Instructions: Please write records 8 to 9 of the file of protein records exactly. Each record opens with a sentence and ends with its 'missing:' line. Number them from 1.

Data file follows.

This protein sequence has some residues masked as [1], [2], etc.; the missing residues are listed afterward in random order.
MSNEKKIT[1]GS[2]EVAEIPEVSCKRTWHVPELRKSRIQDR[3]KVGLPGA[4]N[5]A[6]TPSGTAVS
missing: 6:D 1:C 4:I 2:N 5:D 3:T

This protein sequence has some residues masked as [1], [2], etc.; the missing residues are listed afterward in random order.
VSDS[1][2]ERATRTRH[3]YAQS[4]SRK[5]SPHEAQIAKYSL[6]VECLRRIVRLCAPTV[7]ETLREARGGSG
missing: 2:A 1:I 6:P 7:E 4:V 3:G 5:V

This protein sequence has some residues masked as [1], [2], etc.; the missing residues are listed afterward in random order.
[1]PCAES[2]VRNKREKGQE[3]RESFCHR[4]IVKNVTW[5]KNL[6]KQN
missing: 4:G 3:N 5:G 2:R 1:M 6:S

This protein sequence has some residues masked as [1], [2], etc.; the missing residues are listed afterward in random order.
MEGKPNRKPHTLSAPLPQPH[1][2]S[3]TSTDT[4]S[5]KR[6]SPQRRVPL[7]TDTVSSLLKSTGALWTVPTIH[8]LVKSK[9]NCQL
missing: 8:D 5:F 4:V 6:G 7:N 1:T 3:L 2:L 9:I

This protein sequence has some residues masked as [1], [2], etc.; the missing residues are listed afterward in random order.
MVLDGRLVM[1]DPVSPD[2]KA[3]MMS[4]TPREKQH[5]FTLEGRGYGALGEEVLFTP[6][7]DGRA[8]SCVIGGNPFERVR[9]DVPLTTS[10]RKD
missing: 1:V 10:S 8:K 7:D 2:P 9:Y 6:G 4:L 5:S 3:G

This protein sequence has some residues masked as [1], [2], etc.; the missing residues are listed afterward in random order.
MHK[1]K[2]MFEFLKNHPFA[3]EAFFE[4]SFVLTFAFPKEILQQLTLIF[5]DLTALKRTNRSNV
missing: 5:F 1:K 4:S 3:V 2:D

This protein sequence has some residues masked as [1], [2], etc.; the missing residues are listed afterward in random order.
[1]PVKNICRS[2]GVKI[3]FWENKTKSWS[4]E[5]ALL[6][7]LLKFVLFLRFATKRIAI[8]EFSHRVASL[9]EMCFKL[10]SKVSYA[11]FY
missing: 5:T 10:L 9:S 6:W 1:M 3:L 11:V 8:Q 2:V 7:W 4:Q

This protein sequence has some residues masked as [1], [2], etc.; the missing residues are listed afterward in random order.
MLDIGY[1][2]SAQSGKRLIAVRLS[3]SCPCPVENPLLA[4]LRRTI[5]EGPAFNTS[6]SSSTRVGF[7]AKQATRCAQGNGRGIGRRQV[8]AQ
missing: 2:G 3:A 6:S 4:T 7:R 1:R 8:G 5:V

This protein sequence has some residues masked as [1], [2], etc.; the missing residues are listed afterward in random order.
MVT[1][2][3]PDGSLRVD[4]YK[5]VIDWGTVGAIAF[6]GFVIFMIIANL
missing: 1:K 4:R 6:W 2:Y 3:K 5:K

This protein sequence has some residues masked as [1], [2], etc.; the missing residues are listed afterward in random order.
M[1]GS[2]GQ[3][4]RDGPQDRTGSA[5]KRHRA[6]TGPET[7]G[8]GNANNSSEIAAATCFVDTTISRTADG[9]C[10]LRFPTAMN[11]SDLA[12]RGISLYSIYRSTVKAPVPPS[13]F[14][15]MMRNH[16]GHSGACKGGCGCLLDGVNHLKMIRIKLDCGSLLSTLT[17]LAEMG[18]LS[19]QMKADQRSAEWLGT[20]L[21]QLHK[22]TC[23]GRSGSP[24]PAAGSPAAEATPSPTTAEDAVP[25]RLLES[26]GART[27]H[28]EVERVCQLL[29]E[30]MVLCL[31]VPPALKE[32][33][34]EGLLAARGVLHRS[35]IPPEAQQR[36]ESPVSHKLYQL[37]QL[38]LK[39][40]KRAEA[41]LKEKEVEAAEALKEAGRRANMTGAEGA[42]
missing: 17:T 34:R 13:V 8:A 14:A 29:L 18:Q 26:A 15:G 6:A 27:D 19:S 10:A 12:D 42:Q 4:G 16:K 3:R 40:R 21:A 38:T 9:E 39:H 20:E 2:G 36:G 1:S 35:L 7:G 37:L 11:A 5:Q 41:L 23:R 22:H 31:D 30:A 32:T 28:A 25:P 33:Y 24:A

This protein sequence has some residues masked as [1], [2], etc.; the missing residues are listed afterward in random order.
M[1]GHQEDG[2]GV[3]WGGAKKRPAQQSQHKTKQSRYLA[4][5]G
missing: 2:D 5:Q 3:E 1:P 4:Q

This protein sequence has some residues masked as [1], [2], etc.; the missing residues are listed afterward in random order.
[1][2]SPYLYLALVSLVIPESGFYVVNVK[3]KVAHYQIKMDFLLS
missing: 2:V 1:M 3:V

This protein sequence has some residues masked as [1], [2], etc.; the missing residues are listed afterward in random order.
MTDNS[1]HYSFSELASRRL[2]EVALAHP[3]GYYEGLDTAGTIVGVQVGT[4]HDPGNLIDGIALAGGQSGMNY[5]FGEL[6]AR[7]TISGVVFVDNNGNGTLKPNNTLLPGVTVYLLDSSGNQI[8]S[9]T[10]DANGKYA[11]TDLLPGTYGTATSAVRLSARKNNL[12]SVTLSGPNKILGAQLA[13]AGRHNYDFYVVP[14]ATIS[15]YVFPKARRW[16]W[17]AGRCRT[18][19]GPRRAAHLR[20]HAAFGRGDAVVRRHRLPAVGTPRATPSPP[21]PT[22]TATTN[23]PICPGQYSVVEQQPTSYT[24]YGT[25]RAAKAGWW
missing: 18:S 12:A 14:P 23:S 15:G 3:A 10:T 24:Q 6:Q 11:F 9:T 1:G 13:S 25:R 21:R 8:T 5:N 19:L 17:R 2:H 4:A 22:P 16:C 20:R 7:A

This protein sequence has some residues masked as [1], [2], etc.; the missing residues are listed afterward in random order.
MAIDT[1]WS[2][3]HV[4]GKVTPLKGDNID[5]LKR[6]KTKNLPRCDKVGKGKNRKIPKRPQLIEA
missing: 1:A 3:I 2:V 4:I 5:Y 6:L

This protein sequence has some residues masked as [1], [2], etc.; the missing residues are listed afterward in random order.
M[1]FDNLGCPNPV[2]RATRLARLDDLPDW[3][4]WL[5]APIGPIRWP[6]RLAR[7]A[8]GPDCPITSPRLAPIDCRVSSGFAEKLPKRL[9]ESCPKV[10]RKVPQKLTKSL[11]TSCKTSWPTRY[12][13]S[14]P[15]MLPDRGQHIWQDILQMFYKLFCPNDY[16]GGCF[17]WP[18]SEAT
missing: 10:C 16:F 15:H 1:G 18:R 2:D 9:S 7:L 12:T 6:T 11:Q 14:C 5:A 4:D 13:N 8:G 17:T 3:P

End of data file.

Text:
This protein sequence has some residues masked as [1], [2], etc.; the missing residues are listed afterward in random order.
MLDIGY[1][2]SAQSGKRLIAVRLS[3]SCPCPVENPLLA[4]LRRTI[5]EGPAFNTS[6]SSSTRVGF[7]AKQATRCAQGNGRGIGRRQV[8]AQ
missing: 2:G 3:A 6:S 4:T 7:R 1:R 8:G 5:V

This protein sequence has some residues masked as [1], [2], etc.; the missing residues are listed afterward in random order.
MVT[1][2][3]PDGSLRVD[4]YK[5]VIDWGTVGAIAF[6]GFVIFMIIANL
missing: 1:K 4:R 6:W 2:Y 3:K 5:K